Noria Muelwa Mabasa is a South African artist known for her traditional sculptures Venda woodcarvings. She was born in May 10, 1938 in the Limpopo Province of South Africa and grew up in a family of artists. Her mother was a traditional healer and artist and her father was a sculptor.
Mabasa began carving at the age of 50 after she received a vision in a dream telling her to become a sculptor. In 1965, she began having recurring dreams of an old woman who showed her how to work in the clay medium, and prompted her to receive local training on the traditional craft. Despite facing significant opposition from her community who viewed woodcarving as a traditionally male pursuit, she persevered and eventually gained recognition for her work.
Her first clay figures were often small and were often given away to local children. She continued to create work inspired by the messages and visions of her dreams.
She began working with clay in 1974 and two years later, in 1976, she became the first Tsonga woman to work in wood. Mabasa's work is heavily influenced by her Venda culture and spirituality, and often depicts the themes of life, death, and rebirth. She is known for her use of traditional Venda materials such as clay, wood, and natural pigments, and for her unique style that combines traditional Venda motifs with contemporary art techniques.
Mabasa's sculptures often explore themes of spirituality, identity, and gender roles.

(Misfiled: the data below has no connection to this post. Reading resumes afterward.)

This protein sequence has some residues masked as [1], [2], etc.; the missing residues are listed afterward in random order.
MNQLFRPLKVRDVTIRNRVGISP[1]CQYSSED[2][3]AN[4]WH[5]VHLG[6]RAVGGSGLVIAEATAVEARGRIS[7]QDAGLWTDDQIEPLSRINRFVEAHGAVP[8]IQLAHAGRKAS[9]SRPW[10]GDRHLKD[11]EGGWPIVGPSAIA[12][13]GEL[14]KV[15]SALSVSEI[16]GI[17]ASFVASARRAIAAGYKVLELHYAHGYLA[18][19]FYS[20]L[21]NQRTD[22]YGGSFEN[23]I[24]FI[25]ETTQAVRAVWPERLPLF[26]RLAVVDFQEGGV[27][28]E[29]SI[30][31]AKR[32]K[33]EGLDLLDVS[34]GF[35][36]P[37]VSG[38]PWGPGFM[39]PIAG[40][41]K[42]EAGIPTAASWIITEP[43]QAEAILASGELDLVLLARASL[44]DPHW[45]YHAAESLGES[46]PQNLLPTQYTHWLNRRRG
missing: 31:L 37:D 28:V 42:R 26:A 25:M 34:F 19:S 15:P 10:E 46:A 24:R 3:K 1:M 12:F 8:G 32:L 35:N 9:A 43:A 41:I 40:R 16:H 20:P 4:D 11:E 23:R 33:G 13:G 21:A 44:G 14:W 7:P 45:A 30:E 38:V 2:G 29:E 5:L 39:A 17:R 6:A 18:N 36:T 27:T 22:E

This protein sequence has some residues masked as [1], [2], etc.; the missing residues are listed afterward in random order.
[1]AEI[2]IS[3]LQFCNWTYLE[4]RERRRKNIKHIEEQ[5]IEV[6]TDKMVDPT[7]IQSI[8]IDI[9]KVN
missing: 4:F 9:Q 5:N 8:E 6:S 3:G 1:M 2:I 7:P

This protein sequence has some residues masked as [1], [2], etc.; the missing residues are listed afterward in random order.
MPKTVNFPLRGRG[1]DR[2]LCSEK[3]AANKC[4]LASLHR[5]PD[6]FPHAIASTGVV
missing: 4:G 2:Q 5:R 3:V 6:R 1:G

Her work has been exhibited in galleries, museums both locally and internationally, including the Venice Biennale in 1995, the Museum of Modern Art in New York, South Africa, Italy, the Smithsonian National Museum of African Art in Washington, D.C.
She was awarded the Order of Ikhamanga by the South African government for her contribution to the arts and culture of South Africa. she is a recipient of the 2002 Silver category of the Order of the Baobab, also receiving several other national and international accolades and awards for her outstanding artistry and creativity.
Mabasa's work has not only been recognized for its artistic value but also for its cultural significance in preserving and promoting the traditional art of the Venda people. She has also been a mentor and teacher to many young artists, passing on the skills and knowledge she learned from her own family and community.